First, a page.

North Korea ICBM

North Korean Hwasong-16 ICBM. Image Credit: KCNA/North Korean State Media.

There is an off-ramp for Kim. The Biden Administration is completely sincere in offering to negotiate anywhere, anytime, and without pre-conditions. Kim can accept this offer and if he chooses to act as a responsible member of the international community and negotiate in good faith there can be a road ahead.

While ICBM and nuclear tests are serious actions the ROK/U.S. alliance cannot be intimidated by Kim’s threats. There is only one response to threats and that is by demonstrating strategic reassurance to allies and strategic resolve to defend national interests. There is only danger if the U.S. and alliance partners show weakness by trying to appease the mafia-like crime family cult known as the Kim family regime. We want peace but as President Raegan said we can only have peace through strength.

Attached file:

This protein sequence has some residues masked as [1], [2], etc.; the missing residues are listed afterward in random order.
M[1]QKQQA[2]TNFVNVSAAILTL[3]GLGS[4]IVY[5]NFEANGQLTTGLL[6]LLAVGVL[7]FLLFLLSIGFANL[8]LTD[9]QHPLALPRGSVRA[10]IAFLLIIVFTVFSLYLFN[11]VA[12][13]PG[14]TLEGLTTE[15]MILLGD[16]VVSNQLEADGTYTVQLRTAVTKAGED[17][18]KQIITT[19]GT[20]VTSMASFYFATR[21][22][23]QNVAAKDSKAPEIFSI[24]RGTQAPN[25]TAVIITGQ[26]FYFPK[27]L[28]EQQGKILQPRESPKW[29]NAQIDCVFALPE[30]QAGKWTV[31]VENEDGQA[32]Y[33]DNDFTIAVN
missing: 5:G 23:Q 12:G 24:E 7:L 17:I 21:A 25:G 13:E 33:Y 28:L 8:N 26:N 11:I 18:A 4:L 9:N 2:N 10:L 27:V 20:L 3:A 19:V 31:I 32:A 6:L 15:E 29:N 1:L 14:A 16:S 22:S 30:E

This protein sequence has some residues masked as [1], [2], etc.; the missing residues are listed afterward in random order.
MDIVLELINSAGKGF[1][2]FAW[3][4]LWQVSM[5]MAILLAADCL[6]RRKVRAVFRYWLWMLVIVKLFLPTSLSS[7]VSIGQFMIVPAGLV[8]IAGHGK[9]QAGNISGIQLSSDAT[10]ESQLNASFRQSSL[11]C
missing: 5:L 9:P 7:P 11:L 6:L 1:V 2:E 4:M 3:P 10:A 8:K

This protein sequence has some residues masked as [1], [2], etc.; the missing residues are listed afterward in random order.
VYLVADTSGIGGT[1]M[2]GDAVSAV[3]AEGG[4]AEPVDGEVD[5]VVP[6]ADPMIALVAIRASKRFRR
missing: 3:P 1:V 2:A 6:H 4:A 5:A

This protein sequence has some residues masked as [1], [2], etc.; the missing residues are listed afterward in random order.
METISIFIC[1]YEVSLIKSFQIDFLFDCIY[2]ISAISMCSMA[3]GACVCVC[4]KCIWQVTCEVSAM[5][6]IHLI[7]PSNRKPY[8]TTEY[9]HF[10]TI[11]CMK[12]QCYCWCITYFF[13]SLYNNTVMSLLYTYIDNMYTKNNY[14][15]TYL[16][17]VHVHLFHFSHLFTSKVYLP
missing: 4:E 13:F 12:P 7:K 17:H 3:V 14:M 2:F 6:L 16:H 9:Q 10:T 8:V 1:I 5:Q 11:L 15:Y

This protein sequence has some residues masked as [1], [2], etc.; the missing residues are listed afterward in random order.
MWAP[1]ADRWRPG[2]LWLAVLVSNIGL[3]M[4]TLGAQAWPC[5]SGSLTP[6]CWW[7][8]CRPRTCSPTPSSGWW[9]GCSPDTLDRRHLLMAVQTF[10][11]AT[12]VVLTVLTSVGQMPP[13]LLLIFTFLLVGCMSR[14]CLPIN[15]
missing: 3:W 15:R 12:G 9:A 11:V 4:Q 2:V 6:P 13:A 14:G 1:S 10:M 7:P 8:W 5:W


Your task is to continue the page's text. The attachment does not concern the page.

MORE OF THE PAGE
David Maxwell, a 1945 Contributing Editor, is a retired US Army Special Forces Colonel who has spent more than 20 years in Asia and specializes in North Korea and East Asia Security Affairs and irregular, unconventional, and political warfare. He is the editor of Small Wars Journal and a senior fellow at the Foundation for Defense of Democracies (FDD). FDD is a Washington, DC-based, nonpartisan research institute focusing on national security and foreign policy.

Written By

David Maxwell is a senior fellow at FDD. He is a 30-year veteran of the United States Army, retiring in 2011 as a Special Forces Colonel with his final assignment serving on the military faculty teaching national security strategy at the National War College.